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Virus or no virus, ADAS and new vehicle technologies offer new opportunities and risks

Steven E. Schillinger is a P.E. and PBE consultant in addition to being “actively retired.” He can be reached at schillingersteven@gmail.com and linkedin.com/in/seschillinger.

The vehicle service and repair industry will be reset to a new normal which, going forward in a post-pandemic era, will be continuously redefined and redesigned

Despite the Covid-19 crisis and the looming economic recession, the driver assistance market worldwide will grow by a projected $54.5 billion. An unusual period in history, the coronavirus pandemic has unleashed a series of unprecedented events affecting every industry.

Steven Schillinger

The vehicle service and repair industry will be reset to a new normal which, going forward in a post-pandemic era, will be continuously redefined and redesigned. Staying on top of trends and accurate analysis is paramount now more than ever to manage uncertainty, change and adjustment to new and evolving market conditions.

Advanced Driver Assistance Systems (ADAS) keep drivers, passengers, and pedestrians safe. Most consumers that shop for a new or used car do not know that there are many different names for driver assistance technologies.

Many vehicle manufacturers are helping consumers break through the confusion with information about how these technologies work, as well as safety-related performance data. Some systems are designed to warn if you are at risk of a crash, while others are designed to actively avoid a crash.

Vehicle technologies and repair are advancing at an almost unprecedented rate. Recently, chairman and CEO of General Motors Mary Barra wrote: “The auto industry will change more in the next five to 10 years than it has in the past 50.” As Barra noted, the next step-change for the advancement of ADAS technologies will be the advent of the so-called connected car, made possible by the widespread adoption of vehicle-to-vehicle (V2V), vehicle-to-infrastructure (V2I) and vehicle-to-everything (V2X) communications.

An online survey of more than 900 participants conducted by State Farm found that while 70-95 percent of respondents had at least heard of the most common advanced technologies available in today’s vehicles, more than 60 percent reported having limited to no knowledge regarding them.

Frank Terlep, co-founder at Auto Techcelerators and a longtime collision repair industry expert, stated, “Effective deployment of these systems will require a national, ongoing communication campaign, that should include: 1) Information and data for fleets to implement ADAS, and, 2) Educational information for drivers and education and training for maintenance and repair personnel that are tasked to inspect, repair, troubleshoot and maintain ADAS equipped vehicles.”  

From blind-spot detection and braking systems to the connected car and autonomous vehicles, some of the latest technology pros and cons are listed below.

THE PROS:

  • Increased passenger convenience and productivity encourages people to travel more.
  • Reduced vehicle operating costs (due to electrification) increases vehicle travel.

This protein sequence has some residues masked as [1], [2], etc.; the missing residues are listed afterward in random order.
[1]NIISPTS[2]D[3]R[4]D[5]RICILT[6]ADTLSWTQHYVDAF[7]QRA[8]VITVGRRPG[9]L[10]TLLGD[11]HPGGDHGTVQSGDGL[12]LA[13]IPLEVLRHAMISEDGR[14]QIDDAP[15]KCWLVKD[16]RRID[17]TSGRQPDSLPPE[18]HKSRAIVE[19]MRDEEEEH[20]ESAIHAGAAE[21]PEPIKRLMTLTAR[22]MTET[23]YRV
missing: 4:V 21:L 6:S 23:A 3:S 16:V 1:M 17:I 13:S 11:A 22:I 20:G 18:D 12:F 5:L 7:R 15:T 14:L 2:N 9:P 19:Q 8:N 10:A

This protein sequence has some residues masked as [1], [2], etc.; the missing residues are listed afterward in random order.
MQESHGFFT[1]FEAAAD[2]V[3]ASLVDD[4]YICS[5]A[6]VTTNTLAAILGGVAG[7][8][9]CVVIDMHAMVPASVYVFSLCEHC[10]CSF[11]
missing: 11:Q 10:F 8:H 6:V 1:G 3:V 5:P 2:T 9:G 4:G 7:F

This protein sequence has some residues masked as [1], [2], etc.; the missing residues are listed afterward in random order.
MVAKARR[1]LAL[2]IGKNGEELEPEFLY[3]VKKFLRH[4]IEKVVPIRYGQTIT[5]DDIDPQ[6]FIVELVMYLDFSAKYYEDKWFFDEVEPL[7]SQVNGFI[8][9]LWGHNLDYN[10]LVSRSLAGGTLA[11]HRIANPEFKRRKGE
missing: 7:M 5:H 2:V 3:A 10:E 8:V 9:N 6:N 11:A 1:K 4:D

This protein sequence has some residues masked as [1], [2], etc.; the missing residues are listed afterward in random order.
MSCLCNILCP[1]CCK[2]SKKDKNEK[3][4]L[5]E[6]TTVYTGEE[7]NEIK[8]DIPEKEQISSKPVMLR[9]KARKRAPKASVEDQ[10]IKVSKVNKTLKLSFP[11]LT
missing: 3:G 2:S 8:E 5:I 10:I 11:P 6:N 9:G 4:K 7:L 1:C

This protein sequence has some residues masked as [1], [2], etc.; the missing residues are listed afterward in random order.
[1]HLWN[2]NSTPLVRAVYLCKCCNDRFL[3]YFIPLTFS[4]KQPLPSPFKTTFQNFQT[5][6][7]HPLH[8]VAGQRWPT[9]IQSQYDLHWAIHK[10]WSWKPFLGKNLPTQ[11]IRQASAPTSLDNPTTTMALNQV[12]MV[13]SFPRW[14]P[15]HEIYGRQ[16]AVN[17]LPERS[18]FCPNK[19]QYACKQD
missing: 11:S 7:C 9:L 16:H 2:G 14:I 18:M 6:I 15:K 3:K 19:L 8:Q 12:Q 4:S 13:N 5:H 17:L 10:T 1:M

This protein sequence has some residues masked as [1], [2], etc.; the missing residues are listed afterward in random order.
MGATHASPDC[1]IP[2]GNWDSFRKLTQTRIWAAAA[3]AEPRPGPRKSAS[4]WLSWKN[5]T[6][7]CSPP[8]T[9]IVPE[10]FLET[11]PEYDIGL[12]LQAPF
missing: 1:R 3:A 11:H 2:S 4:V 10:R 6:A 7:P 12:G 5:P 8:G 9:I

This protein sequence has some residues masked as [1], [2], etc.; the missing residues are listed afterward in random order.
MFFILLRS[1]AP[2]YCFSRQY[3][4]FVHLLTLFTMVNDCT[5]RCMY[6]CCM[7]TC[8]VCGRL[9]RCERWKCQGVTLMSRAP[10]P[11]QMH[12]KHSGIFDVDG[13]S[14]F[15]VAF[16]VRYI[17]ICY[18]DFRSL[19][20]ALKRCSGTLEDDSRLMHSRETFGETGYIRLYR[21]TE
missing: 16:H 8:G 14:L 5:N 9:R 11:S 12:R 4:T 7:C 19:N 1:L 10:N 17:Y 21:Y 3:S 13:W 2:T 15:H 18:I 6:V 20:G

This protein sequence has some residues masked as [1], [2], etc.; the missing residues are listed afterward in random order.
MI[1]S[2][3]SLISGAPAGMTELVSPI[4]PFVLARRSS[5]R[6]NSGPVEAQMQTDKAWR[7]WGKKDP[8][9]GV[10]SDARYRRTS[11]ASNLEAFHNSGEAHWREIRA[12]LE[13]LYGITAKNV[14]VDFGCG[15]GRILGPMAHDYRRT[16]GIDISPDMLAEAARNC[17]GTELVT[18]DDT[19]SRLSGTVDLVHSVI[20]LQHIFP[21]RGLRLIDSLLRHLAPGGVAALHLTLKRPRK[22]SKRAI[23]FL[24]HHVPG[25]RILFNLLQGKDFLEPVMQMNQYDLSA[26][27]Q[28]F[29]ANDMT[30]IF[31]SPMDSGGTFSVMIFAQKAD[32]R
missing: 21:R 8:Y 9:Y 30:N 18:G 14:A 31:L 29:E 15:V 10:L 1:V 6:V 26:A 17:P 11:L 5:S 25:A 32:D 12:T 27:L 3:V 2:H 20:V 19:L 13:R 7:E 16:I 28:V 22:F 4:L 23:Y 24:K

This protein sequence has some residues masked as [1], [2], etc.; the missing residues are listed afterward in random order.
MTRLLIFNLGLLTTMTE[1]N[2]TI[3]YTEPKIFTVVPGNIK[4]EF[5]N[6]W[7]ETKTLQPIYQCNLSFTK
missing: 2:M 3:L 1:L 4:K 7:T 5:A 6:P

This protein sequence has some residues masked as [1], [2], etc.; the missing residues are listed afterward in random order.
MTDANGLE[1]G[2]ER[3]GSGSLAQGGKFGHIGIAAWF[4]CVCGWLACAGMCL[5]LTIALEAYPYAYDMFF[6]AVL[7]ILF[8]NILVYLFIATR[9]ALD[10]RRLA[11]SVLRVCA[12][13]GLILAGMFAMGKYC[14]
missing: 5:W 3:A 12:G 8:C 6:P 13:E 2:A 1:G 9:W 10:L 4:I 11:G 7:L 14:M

• Managing traffic flow to increase road capacity, i.e., number of vehicles on the road.
  • Users can choose vehicles that best meet their needs. Door to door service.
  • Reduced driver stress and increased productivity. Motorists can rest, play, and work while traveling.
  • Increased safety. May reduce crash risks and insurance costs. May reduce high-risk driving.
  • Reduced parking costs. Reduces demand for parking at destinations.
  • Reduced energy consumption and pollution. May increase fuel efficiency and reduce emissions.

THE CONS:

  • Potential for the new technology to go wrong.
  • Potential loss of privacy.
  • Users must wait for vehicles. Limited services (no driver to help passengers carry luggage or ensure safety).
  • Reduced security and confidentiality. May be vulnerable to information abuse (hacking), and features such as location tracking and data sharing may reduce privacy.
  • Increased infrastructure costs. May require higher roadway design and maintenance standards.
  • May increase risks to other road users and may be used for criminal activities.
  • Adaptive cruise control can lead to excessive breaking and acceleration, which is bad for street capacity usage and fuel consumption.
  • Some early studies of accident statistics involving Automatic Braking Systems (ABS) concluded the risk of single-vehicle accidents involving the car leaving the road actually increased. A study by the American National Highway Traffic Safety Administration (NHTSA) found a 28 percent increase in fatal run-off-road rollover crashes in vehicles with ABS.

IN CONCLUSION       

Global shipments of new light vehicles are projected grow from nearly 90 million in 2019 to 120 million by 2025, according to industry estimates. Sensors for driver assistance are essential components in the feedback loop of any ADAS system.

While current cars average 80-100 onboard sensors, this number is projected to more than double as cars become increasingly “smart” and connected. This translates to a projected 24 billion onboard sensors used in vehicles by 2025.

Driver assistance systems have developed and become available on the market with such speed that many fleet drivers, operators, dealers, and insurers are left with challenges surrounding implementation — which options to choose from, training and how far they may go to limit risk is yet to be determined.

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